The Stow ‘Potential Goldmine’

Barrie Clegg of the Save Our Stow consortium has researched Walthamstow Stadiums finances and published the following findings in the Greyhound Star. The following shows a summary of just how profitable the stadium could be as a working greyhound stadium:


As a member of the Chartered Institute of Taxation, I have a professional understanding of accounts as well as a good knowledge of Walthamstow Stadium, having been there just about every week in the past 27 years prior to closure.

I downloaded the company accounts from Companies House for the 6 years to 28 February 2007 and, together with other information made available to me, I have reached my own conclusions as to the viability of greyhound racing at Walthamstow Stadium.

Firstly, I will set out some facts:

  1. Over the 6 year period, the cumulative accounts profit before dividends totalled £439,876.
  2. The above cumulative profit was after paying directors remuneration and pension contributions of £9,074,708.
  3. During the 6 year period, the minimum extracted by a combination of pension contributions and directors remuneration was over 1.1m (2007) and the maximum was 1.94m (2005).
  4. The directors report forming part of the 2005 accounts stated that ‘the continuing high cost of funding the company’s now closed non contributory pension fund was the principal factor in the increased cost of sales.’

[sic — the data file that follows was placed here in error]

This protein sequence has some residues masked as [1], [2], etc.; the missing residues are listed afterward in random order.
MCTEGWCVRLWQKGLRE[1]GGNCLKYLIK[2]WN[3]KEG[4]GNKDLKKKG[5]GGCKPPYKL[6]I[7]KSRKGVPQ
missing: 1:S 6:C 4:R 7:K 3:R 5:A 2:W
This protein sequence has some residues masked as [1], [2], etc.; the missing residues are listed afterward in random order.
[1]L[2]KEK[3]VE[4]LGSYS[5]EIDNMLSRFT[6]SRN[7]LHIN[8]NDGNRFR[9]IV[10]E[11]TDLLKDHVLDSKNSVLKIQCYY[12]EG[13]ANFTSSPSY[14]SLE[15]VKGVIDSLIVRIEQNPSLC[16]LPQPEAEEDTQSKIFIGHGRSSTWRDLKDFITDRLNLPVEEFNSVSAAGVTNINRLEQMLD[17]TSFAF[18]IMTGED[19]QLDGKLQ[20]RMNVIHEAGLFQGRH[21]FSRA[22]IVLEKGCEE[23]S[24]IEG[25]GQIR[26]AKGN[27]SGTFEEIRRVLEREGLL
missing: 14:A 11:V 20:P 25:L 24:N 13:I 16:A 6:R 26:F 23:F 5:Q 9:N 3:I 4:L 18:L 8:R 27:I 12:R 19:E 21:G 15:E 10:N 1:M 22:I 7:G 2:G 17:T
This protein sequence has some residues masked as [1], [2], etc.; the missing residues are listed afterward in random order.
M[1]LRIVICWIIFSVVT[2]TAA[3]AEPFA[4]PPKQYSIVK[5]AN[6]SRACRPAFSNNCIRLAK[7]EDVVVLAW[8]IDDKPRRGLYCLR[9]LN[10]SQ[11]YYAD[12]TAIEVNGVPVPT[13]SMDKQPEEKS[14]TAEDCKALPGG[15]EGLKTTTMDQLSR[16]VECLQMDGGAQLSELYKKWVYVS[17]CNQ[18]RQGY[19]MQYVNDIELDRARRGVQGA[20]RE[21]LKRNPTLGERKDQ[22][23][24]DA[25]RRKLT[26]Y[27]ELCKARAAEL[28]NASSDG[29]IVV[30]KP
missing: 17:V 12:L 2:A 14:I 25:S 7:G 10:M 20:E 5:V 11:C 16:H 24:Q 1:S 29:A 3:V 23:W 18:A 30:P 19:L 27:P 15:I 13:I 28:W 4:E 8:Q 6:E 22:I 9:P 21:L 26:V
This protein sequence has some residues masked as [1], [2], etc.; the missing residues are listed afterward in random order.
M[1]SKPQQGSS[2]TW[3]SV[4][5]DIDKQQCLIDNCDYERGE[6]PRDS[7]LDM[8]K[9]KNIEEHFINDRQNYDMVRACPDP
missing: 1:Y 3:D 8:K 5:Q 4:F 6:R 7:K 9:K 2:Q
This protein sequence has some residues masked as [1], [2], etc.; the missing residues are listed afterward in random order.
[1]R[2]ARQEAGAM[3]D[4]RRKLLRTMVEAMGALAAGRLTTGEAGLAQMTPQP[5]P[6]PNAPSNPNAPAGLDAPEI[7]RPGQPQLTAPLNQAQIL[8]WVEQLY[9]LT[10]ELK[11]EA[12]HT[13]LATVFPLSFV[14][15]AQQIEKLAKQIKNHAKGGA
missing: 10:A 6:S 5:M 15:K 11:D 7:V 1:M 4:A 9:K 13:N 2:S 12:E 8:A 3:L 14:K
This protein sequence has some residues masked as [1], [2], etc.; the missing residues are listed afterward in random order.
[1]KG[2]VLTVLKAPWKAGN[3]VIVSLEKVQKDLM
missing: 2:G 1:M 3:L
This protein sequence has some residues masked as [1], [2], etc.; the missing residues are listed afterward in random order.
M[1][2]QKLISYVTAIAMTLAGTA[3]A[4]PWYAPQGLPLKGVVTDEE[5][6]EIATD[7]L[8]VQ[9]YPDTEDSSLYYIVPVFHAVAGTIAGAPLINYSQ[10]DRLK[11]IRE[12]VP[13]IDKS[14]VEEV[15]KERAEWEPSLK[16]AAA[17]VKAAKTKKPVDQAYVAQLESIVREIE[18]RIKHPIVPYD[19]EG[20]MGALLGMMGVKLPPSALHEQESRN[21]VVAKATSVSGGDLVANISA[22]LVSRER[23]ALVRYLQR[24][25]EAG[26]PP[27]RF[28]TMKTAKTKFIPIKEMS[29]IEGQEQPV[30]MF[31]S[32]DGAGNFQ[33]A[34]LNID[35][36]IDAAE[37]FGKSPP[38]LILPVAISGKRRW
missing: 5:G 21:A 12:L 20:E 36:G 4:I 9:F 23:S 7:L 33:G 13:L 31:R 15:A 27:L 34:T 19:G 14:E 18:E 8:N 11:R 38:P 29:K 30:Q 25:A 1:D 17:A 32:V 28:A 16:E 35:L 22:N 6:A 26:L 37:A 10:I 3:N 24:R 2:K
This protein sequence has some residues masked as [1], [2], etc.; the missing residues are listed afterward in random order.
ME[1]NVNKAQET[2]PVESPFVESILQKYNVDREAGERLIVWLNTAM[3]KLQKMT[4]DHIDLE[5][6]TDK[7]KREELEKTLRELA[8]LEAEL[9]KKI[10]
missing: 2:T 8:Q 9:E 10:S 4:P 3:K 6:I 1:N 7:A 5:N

5. The balance sheet net assets (ignoring deferred tax and pension scheme liability) was between 2.3m and 2.85m.
  6. Cash at bank varied between £496,436 (2005) and £920,700 (2002) with the figure of £767,758 as at 28/2/07.

The above, together with other information I have access to, leads me to form the following personal opinions:

  1. The pension scheme and the directors’ salaries were a tremendous drain on the business. Without these costs alone, the business would have remained hugely profitable throughout the period. It still remained generally profitable even with these tremendous liabilities.
  2. It is clear to me (and many people share my view) that the business could have made many changes during this period to increase profitability further. Examples of this are: